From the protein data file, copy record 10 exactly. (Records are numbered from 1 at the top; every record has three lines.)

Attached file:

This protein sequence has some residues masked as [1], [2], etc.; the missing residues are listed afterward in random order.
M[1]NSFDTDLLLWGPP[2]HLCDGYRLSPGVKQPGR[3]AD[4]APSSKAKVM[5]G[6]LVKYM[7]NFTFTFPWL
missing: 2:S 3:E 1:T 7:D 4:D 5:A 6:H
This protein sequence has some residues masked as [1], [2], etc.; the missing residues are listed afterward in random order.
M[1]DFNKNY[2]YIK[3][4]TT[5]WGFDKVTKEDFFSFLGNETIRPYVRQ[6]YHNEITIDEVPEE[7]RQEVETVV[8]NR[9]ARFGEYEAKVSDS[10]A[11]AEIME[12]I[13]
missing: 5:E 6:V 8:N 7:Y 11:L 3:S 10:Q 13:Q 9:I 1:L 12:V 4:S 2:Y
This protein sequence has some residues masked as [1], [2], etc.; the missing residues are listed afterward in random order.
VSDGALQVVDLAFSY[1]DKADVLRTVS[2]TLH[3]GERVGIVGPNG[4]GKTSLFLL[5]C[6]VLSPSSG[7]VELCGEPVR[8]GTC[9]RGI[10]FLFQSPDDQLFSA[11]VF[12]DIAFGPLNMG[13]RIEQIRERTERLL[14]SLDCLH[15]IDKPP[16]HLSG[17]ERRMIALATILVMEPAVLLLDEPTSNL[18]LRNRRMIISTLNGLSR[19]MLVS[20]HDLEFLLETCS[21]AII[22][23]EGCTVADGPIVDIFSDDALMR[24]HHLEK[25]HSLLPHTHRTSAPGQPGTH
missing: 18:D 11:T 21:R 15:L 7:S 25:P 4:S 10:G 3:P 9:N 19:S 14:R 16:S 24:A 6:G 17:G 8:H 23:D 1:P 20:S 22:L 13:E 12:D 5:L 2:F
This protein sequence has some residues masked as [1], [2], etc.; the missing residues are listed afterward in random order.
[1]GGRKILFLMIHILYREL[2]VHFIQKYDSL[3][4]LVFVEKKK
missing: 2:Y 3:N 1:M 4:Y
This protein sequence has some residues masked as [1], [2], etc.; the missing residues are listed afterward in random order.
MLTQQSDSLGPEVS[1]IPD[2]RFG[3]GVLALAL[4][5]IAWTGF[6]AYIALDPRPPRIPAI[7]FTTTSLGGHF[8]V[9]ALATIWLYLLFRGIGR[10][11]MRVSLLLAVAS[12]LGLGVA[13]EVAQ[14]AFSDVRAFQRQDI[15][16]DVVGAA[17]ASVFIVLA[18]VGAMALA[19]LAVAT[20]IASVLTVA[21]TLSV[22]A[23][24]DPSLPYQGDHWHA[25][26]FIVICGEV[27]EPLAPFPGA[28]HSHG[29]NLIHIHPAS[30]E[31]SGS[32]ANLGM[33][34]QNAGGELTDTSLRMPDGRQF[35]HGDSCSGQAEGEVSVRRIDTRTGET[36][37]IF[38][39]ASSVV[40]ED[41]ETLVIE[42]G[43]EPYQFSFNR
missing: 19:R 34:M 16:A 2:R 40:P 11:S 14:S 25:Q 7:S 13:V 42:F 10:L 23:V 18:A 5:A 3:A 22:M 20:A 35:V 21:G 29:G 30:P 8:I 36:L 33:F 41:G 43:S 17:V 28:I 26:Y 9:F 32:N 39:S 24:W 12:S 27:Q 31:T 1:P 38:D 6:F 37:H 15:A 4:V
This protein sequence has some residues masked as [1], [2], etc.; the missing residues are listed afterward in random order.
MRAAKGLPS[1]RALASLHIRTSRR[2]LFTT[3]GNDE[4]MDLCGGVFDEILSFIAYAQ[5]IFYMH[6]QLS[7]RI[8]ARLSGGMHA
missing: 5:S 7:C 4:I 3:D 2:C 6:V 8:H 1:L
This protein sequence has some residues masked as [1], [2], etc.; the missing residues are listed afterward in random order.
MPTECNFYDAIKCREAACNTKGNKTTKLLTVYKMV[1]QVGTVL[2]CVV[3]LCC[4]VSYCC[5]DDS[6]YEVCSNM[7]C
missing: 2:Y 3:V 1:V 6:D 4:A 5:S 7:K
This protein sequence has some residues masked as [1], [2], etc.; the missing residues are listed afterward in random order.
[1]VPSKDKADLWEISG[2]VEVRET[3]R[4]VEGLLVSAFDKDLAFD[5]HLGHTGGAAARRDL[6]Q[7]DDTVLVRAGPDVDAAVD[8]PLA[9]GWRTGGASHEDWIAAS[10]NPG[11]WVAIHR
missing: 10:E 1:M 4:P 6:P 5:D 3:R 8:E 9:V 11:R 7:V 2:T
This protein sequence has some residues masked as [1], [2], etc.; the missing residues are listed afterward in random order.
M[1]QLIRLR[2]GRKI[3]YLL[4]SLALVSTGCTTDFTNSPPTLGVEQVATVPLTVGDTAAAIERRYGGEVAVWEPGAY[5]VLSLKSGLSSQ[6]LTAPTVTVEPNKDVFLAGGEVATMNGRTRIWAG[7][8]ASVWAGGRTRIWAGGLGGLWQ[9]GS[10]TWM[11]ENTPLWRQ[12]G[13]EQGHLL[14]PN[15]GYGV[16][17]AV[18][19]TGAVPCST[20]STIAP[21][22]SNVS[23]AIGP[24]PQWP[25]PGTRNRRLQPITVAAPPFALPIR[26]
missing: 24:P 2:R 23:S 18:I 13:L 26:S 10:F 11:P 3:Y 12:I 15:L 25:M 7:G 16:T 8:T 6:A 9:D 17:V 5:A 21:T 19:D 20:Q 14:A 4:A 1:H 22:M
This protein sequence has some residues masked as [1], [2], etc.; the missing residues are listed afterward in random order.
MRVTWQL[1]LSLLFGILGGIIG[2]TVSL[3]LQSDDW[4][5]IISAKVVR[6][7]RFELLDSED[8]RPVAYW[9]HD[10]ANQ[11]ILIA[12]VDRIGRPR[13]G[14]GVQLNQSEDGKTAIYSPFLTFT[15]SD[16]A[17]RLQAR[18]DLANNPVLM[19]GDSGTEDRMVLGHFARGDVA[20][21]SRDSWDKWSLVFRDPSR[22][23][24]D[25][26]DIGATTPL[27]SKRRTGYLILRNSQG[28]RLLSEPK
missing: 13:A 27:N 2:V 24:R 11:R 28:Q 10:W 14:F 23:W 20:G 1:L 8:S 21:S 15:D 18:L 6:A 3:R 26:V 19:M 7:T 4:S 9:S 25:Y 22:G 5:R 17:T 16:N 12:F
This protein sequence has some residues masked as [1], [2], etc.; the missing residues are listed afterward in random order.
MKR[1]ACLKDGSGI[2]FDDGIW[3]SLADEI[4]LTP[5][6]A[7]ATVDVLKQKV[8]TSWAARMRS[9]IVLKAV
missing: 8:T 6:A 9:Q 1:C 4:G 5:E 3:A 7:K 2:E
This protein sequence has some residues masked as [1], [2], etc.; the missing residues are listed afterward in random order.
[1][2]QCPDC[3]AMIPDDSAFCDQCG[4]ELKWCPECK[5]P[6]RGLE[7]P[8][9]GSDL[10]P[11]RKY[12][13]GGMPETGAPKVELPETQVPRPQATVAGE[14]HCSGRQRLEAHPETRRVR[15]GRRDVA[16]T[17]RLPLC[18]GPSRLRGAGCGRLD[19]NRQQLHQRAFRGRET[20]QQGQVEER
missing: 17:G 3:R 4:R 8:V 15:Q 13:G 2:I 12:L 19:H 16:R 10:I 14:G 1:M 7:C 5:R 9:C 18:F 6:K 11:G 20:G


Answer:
This protein sequence has some residues masked as [1], [2], etc.; the missing residues are listed afterward in random order.
MRVTWQL[1]LSLLFGILGGIIG[2]TVSL[3]LQSDDW[4][5]IISAKVVR[6][7]RFELLDSED[8]RPVAYW[9]HD[10]ANQ[11]ILIA[12]VDRIGRPR[13]G[14]GVQLNQSEDGKTAIYSPFLTFT[15]SD[16]A[17]RLQAR[18]DLANNPVLM[19]GDSGTEDRMVLGHFARGDVA[20][21]SRDSWDKWSLVFRDPSR[22][23][24]D[25][26]DIGATTPL[27]SKRRTGYLILRNSQG[28]RLLSEPK
missing: 13:A 27:N 2:V 24:R 11:R 28:Q 10:W 14:F 23:W 20:G 1:L 8:S 21:S 15:D 18:L 6:A 3:R 26:V 19:M 7:T 4:S 9:S 25:Y 22:G 5:R 17:T 16:N 12:F